An alloy of iron and carbon is called steel. However, not every type of steel is suitable for every application. A safety component in a machine or car has different requirements than a knob of a kitchen cabinet. To make steel suitable for high-quality applications, it is alloyed. A steel is alloyed when it contains between 1.5% and 5% of alloys (excluding carbon).
By a combination of chemical elements, production process, and heat treatment, steel is made “higher quality”; so-called alloying. According to the “stahlschlussel”, hundreds of types of alloyed steel are standardized, each with its unique properties and applications.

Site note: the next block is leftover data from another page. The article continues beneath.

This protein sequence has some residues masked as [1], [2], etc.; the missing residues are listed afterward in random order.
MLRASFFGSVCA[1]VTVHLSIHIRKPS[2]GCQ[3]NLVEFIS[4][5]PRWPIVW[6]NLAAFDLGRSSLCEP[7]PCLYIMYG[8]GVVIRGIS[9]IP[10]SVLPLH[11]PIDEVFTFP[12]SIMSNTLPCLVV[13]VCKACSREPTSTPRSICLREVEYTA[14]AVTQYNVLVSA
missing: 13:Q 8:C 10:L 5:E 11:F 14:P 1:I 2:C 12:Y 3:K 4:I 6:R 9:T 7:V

Alloying, however, is different from refining. Refining of steel is the changing of mechanical values (Rm, Re, and elongation) while maintaining the chemical analysis. Refining of steel is done through temperature (ovens) or through electricity (induction). By achieving an optimum of temperature, time, and cooling speed, the values are brought within the desired range.
Common refining notations are:
Scroll horizontally in the table to see everything
||Annealed with "spheroidized carbides", for example for ball bearing steel
||Quenching and tempering
Note: if an alloyed steel is indicated with +AR (as rolled), no refining has taken place.